For retailers, unlike politicians, the middle ground can be a deeply uncomfortable place to be. No wonder shares in the world's biggest publicly traded jeweler Chow Tai Fook have fallen 32 percent over the past year.
The 87-year-old group made a bold bet over the last few decades to turn itself into mainland China's predominant jewelry chain by opening thousands of stores across the country. Even as growth has slowed in the face of slumping luxury spending, it's still got more outlets than its two Hong Kong-based competitors combined.
Still, ubiquity isn't everything when it come to luxury products -- just ask Gerald Ratner, who lost his job running the eponymous British jewelry chain after giving a speech describing one of the company's products as "total crap." Tiffany & Co. has fewer locations globally than Chow Tai Fook has in Shanghai and the two adjacent provinces of Jiangsu and Zhejiang put together. That doesn't seem to have done it any harm.
Chow Tai Fook's real problem is that a home-grown competitor has crept up on it. A decade ago, Lao Feng Xiang was a unit of a pencil factory owned by Shanghai's provincial government. Now it's a mainland behemoth, with 2,957 stores at the end of December and plans to add 100 more this year.
Lao Feng Xiang's skew toward commodity gold dealing rather than the more profitable business of selling gem-set jewelry gives it lower margins than its Hong Kong competitors. But it's seizing market share on the mainland, GF Securities analyst Albert Yip wrote in a note to clients last month.
That aggressive competition is exacerbating the retreat from luxury spending that's caused sales from mainland Chow Tai Fook stores open at least 12 months to fall in seven of the past eight quarters. The company reported a 46 percent drop in full-year profit Tuesday, saying net income for the year ended March was HK$2.94 billion ($378.5 million), about 8 percent lower than what analysts had been expecting.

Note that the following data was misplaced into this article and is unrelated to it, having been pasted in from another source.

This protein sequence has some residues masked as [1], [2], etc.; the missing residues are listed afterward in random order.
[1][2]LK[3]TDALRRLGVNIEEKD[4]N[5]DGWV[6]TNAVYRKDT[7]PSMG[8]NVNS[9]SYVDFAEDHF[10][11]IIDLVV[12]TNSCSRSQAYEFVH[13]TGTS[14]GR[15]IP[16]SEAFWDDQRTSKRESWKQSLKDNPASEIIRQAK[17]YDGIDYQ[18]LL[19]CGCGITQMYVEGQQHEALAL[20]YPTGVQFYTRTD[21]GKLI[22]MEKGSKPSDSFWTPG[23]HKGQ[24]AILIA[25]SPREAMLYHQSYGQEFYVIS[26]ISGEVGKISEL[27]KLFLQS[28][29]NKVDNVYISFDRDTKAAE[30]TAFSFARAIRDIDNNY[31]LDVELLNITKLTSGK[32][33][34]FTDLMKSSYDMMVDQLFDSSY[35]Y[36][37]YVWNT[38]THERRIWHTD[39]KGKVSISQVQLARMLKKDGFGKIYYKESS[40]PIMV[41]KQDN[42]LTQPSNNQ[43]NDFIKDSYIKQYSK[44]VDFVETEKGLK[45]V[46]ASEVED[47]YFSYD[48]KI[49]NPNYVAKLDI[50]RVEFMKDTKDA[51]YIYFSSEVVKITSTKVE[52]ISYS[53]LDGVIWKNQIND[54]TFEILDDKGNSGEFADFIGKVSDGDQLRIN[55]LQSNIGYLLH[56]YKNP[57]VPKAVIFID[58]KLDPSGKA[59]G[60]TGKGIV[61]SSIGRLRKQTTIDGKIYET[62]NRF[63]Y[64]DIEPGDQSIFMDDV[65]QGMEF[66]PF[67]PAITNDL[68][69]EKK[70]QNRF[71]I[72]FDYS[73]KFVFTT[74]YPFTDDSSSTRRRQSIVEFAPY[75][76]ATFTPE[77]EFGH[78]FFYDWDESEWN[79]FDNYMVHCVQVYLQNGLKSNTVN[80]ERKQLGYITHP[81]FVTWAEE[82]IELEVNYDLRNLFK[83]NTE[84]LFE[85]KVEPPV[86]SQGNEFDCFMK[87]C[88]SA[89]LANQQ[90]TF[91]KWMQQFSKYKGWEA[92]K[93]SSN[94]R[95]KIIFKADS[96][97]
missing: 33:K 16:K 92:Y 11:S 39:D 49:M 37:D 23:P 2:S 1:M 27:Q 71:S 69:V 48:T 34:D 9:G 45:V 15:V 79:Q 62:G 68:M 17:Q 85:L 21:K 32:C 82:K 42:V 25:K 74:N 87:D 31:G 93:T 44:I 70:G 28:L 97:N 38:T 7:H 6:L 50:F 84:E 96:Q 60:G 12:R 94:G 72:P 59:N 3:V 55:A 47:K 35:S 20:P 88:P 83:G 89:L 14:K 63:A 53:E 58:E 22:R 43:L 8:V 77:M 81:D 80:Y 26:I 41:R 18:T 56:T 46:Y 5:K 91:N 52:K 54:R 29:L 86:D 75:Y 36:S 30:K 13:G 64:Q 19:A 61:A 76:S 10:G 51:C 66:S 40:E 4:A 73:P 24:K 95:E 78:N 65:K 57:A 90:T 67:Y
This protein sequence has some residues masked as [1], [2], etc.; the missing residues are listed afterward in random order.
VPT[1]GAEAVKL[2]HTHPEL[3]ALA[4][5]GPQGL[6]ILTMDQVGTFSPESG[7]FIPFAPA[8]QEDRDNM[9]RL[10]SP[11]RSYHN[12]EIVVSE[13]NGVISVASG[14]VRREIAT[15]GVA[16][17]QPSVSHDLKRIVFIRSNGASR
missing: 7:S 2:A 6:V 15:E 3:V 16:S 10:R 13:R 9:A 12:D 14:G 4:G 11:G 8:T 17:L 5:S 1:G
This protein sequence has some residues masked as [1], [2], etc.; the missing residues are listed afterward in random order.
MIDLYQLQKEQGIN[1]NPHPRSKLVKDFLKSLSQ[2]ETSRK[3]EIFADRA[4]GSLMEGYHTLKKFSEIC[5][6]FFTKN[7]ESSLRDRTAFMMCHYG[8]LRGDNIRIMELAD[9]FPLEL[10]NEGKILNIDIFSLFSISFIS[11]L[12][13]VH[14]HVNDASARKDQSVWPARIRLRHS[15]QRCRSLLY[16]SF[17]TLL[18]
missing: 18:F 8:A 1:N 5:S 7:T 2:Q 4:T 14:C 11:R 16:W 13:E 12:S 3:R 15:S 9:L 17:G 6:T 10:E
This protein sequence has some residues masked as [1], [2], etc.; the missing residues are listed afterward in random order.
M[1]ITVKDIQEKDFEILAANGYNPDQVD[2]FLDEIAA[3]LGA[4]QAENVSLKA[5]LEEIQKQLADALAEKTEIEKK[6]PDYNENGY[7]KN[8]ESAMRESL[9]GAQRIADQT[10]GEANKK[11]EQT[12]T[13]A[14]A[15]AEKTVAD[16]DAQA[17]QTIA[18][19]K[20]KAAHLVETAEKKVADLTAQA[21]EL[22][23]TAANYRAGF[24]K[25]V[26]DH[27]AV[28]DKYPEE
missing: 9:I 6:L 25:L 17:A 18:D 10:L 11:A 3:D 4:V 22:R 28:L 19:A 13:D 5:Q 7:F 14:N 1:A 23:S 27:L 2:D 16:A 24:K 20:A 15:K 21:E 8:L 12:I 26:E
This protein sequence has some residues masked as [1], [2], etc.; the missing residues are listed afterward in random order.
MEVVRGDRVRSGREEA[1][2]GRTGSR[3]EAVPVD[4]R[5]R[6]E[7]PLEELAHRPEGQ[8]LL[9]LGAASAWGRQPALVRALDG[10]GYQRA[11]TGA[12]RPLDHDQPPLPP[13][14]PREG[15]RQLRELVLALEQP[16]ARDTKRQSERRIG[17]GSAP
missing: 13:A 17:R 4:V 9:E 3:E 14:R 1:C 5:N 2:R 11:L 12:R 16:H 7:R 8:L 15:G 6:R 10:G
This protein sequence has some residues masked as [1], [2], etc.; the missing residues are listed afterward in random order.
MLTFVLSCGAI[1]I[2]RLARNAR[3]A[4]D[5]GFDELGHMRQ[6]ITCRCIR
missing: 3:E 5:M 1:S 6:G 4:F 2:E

Sales of gem-set jewelry, the fashion product that should be Chow Tai Fook's strong suit, fell 11 percent last year, the first annual decline for the segment since 2013.
The risk for Chow Tai Fook is that it gets squeezed. On one side there's a state-backed competitor with the scale and ambition to cement its position in China's mass market. On the other are Hong Kong consumers, many of whom tend to look down on mainland visitors and may avoid the products they covet.
That dynamic means that even if China's luxury spending starts to recover, Chow Tai Fook will have a fight on its hands. The challenge of mass-market luxury is to reach the largest number of consumers without losing your sense of prestige. It's a task made even harder when wealth and snobbery, the perennial drivers of the luxury trade, run high on both sides of the fence dividing Hong Kong and the mainland.
This column does not necessarily reflect the opinion of Bloomberg LP and its owners.
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